As you have read, Stephen cracked the code on motivating employees to get involved and become more passionate about their place of work. He discovered ownership is different than accountability or responsibility. Neither accountability nor responsibility can give the sense of possession ownership yields.

This story is a great example of a struggling business owner who changed his luck around by phasing a new and engaging retention process into his restaurant, but it wasn’t just the process that generated such success for Stephen. Remember what I said about being deliberate and careful in your ownership transfers? You better!

Every time one of the restaurant’s employees would inquire about owning an aspect of the business, Stephen would give his approval, make sure they were taking the ownership seriously, and then label whatever area of the restaurant they had taken over with their name (Jimmy’s Drink Fountain, Sheila’s Inventory Room).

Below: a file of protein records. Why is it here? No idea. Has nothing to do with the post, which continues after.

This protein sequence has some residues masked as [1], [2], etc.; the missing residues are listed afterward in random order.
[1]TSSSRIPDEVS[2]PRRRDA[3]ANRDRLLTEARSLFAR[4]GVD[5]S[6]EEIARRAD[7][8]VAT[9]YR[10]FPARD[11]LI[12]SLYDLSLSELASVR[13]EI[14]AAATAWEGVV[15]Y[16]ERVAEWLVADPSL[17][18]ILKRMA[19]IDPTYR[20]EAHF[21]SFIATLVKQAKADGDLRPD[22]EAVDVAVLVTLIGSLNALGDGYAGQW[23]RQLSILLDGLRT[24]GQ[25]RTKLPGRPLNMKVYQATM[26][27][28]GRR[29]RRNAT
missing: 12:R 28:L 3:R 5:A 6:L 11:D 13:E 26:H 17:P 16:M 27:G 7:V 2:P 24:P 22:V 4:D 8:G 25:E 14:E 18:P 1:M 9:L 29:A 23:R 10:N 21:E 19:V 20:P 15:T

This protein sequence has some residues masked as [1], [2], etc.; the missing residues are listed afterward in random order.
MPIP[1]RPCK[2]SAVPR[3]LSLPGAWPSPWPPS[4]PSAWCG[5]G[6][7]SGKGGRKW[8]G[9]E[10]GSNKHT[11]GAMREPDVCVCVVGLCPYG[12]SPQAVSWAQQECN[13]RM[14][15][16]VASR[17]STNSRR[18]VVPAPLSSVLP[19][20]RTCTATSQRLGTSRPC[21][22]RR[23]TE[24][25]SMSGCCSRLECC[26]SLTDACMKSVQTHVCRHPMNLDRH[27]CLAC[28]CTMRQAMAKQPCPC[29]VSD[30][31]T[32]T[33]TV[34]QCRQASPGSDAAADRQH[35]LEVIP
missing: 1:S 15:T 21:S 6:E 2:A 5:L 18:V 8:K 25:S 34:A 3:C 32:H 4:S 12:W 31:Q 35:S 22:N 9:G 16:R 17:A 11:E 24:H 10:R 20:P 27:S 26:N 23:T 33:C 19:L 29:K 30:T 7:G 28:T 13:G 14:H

Not only do business owners need to apply these tactics with their staff, but they need to be creative in their actions. Your 5-Star Employees want to see your support. They don’t find creative endeavors from their leader corny; showing your staff you care enough to whip up a sign for whoever owns the copy room will further motivate them to own the freaking copy room!

We encourage you to go ALL IN on your employees. Transfer the ownership of the front desk, the supply closet, the walk-in cooler… and let your employees own this shit!